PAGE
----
Offshoring Trend Could Extend the Jobless Recovery

The offshoring of corporate finance and IT jobs to India and other overseas locations means U.S. and European companies can expect to see more job losses in those areas for the foreseeable future, according to new research from The Hackett Group Inc.

The Hackett Group’s latest research found that close to 1.1 million jobs in corporate finance, IT and other business functions were lost at large U.S. and European companies in 2008 and 2009 due to a combination of offshoring, productivity improvements and lack of economic growth. Over 1.3 million additional jobs will disappear by 2014, The Hackett Group predicts, with offshoring becoming a larger factor each year. These figures represent annual job loss rates of close to twice those seen from 2000 to 2007.

Corporate finance in particular is now seeing an acceleration of this offshoring trend. While IT dominated the mix of business function jobs lost to offshoring since 2000, growth in IT offshoring is now leveling off. By contrast, the total number of jobs lost to offshoring in corporate finance is expected to grow by a compound annual rate of about 20% between 2010 and 2014. In 2014, the annual number of finance jobs lost to offshore will be higher than the IT figure for the first time.

The Hackett Group’s research finds that companies are looking at their overall service delivery models and recognizing that the challenging economic times have presented them with a compelling environment to make change that will enable their business to compete globally for the long term. According to The Hackett Group’s analysis, one of the most important of these changes is the offshoring trend, which is being accelerated by the fact that many companies are now creating their own global business services (GBS) organizations in India and other low-cost labor markets.

GBS organizations embrace both outsourcing and their own internal offshore operations, which remain owned and operated by the companies, to enable a broad array of functions to be moved to low-cost labor markets and managed in an integrated fashion. Over the past few years, many companies have become more mature in their use of GBS organizations, expanding them beyond a basic shared services approach to manage operations in multiple functional areas such as IT, finance, procurement, and human resources. By offering economies of scale, scope and skill, this approach enables companies to drive cost reductions and lower headcounts. Companies are also looking to enable global enterprise operating standards that will streamline their businesses and drive better overall results.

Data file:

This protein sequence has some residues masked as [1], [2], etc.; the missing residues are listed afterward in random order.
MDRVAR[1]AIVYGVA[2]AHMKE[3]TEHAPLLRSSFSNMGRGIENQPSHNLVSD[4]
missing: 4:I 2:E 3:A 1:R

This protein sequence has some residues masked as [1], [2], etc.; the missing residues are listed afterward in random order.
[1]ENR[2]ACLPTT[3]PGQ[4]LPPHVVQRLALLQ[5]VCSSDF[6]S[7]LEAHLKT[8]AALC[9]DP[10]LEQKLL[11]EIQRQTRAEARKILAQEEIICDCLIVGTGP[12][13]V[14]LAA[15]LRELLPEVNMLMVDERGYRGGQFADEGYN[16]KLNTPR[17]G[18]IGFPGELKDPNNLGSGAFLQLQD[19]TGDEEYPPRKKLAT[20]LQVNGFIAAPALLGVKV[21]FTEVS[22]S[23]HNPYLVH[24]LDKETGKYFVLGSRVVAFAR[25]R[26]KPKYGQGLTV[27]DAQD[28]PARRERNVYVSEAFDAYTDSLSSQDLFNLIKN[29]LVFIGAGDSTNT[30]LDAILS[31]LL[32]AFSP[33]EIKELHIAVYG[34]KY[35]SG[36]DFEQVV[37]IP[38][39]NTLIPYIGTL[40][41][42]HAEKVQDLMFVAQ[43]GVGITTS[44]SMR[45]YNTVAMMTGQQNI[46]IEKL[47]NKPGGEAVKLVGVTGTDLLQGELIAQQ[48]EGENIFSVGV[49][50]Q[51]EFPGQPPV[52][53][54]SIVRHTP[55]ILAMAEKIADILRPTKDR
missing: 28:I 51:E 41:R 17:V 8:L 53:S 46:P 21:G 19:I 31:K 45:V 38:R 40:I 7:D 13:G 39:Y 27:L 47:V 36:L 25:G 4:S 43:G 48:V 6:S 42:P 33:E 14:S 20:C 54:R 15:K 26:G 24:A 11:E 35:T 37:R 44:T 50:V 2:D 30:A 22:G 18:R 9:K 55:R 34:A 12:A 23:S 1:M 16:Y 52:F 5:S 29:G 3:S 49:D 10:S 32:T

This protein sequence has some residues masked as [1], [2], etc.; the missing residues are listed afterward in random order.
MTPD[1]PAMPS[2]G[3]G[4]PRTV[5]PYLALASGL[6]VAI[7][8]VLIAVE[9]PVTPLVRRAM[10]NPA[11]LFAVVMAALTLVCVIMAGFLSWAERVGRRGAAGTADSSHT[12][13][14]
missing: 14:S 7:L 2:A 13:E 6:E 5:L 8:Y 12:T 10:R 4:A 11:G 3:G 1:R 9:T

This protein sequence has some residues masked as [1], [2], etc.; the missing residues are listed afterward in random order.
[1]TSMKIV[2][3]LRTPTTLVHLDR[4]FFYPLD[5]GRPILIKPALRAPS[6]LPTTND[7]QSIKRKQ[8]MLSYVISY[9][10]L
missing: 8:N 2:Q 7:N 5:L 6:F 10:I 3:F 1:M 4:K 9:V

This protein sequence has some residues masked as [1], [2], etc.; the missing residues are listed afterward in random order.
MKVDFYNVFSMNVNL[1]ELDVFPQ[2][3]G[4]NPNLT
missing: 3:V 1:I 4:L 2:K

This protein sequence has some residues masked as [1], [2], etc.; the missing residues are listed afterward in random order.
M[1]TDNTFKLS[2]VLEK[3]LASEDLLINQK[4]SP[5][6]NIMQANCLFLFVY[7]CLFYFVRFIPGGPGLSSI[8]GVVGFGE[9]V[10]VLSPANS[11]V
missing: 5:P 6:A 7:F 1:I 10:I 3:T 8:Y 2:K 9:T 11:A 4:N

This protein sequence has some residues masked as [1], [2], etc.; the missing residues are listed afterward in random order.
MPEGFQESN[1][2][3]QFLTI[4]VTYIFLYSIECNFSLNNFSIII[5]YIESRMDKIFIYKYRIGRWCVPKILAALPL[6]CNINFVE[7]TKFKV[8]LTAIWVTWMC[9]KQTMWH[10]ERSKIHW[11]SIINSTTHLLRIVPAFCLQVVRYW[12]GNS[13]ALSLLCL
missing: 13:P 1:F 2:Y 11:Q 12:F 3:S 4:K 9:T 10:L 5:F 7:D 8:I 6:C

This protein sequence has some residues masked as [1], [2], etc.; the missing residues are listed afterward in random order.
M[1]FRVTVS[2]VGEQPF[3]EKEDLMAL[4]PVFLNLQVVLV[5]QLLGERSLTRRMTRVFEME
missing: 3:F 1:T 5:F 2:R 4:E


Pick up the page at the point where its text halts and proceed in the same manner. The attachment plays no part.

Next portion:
“With the modest resumption of economic growth this year, policymakers throughout the industrialized world have been struggling to create jobs. But our research shows that across key business functions, their efforts are simply being overwhelmed by offshoring and other factors,” says Michel Janssen, chief research officer for The Hackett Group. “This is what’s driving the ‘jobless recovery’ we’re seeing in key white collar job categories, and it’s likely to continue for the foreseeable future. The trend spiked in 2009, when nearly 700,000 jobs in finance, IT, and other areas were lost to a combination of offshoring, productivity improvements, and lack of economic growth. We see the number leveling out at around 250,000 jobs lost each year through 2014, and possibly beyond. That’s a reality that’s nearly impossible to avoid.”

According to Honorio Padron, global business services practice leader for The Hackett Group, “A number of factors have helped create this situation. Certainly, the savings that can be generated by moving jobs to low-cost labor markets is too great for most companies to ignore. In addition, many companies have become much more mature in their use of offshore resources. They began with shared service centers nearly a decade ago, taking basic transactional areas offshore on a one-off basis. But today we’re seeing the rapid ascendance of comprehensive cross-functional GBS operations that are moving far beyond transactional work, to handle the lion’s share of the support function for many companies. The result is a globalization trend from which there’s simply no turning back.”

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